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Muscle contraction time after caffeine intake is faster after 30 minutes than after 60 minutes.

BACKGROUND: This study aimed to determine the optimal time point, either 30 or 60 minutes, at which muscle reactivity to caffeine administration is highest. Unlike previous studies that focused on the nervous system response, we employed tensiomyography (TMG) to directly assess the effects of caffeine on muscle fibers.

METHODS: TMG measurements were performed on the gastrocnemius medialis muscle of 42 male athletes who regularly consumed caffeine. Participants received a dose of 6 mg/kg body weight and TMG measurements were taken prior to caffeine intake, as well as 30 and 60 minutes afterward.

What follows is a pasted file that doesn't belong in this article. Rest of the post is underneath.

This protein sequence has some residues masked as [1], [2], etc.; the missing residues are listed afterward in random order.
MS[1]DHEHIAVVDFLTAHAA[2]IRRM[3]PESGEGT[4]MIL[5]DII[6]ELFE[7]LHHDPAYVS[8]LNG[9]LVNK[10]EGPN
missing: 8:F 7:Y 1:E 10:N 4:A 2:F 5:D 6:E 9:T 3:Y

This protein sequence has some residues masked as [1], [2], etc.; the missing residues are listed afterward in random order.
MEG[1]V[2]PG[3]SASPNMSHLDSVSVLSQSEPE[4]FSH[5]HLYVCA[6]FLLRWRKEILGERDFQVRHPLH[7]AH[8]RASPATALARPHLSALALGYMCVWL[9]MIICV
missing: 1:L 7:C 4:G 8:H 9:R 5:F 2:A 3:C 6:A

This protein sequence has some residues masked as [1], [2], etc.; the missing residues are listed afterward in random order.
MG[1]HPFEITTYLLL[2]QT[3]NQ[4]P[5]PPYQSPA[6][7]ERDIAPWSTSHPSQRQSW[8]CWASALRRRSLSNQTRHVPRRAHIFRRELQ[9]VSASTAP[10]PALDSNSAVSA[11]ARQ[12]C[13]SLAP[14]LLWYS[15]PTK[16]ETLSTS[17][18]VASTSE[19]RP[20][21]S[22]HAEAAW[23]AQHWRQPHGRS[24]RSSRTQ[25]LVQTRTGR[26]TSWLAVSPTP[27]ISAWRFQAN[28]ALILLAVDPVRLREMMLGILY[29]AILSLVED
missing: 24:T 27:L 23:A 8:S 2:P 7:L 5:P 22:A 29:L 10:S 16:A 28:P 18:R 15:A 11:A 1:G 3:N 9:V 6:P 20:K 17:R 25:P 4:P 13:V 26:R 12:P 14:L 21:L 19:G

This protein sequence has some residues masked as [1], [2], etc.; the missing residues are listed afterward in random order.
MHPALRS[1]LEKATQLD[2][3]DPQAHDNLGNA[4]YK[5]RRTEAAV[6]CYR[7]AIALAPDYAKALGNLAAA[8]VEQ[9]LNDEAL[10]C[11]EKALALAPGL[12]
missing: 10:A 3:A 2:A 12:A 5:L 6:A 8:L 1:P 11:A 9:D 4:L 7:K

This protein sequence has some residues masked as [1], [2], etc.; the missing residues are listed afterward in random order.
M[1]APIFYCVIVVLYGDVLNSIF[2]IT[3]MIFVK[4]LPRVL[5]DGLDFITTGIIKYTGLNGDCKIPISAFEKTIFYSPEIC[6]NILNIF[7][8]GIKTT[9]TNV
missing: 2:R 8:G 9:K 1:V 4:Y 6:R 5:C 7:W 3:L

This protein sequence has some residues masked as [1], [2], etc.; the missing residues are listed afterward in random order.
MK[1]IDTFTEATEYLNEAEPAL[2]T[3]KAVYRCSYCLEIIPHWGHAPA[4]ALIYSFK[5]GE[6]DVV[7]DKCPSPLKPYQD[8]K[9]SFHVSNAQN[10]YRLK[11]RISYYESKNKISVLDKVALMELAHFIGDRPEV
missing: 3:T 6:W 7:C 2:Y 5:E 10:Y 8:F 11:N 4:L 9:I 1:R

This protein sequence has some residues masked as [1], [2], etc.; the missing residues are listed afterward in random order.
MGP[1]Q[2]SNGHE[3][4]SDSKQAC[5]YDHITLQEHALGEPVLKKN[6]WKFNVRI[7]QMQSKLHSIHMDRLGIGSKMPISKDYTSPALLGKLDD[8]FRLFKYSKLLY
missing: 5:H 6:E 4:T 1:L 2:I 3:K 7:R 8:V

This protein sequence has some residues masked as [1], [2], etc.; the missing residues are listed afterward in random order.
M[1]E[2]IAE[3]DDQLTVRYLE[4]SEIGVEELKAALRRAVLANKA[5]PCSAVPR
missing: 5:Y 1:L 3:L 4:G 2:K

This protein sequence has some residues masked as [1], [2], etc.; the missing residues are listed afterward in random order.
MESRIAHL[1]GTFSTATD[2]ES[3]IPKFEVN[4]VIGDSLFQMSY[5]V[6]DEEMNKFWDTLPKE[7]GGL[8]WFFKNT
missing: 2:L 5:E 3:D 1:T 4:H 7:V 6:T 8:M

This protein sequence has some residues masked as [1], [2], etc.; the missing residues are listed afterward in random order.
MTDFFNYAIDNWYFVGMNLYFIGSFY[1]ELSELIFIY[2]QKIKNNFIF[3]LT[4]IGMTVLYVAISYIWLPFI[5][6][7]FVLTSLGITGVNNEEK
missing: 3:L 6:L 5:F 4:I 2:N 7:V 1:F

RESULTS: Analysis of TMG parameters including time to contraction (Tc), time delay (Td), and maximal displacement (Dm) revealed that muscles exhibited faster contractions and greater stiffness at the 30-minute mark compared to both pre-caffeine intake and the 60-minute time point. Time exerted a significant main effect on Tc (F(2, 246) = 12.09, p  < .001, ή2p = 0.09), Td (F(2, 246) = 3.39, p  = .035, ή2p = 0.03), and Dm (F(2, 246) = 6.83, p  = .001, ή2p = 0.05), while no significant effect of body side was observed.

CONCLUSIONS: The findings indicate that muscle contraction time (Tc) and delay time (Td) are influenced by the time elapsed since caffeine ingestion, with the fastest responses occurring after 30 minutes. Additionally, a systemic effect of caffeine was observed, as there were no discernible differences in measurements between the two sides of the body. TMG proves to be an effective noninvasive method for assessing muscle responses following caffeine administration.

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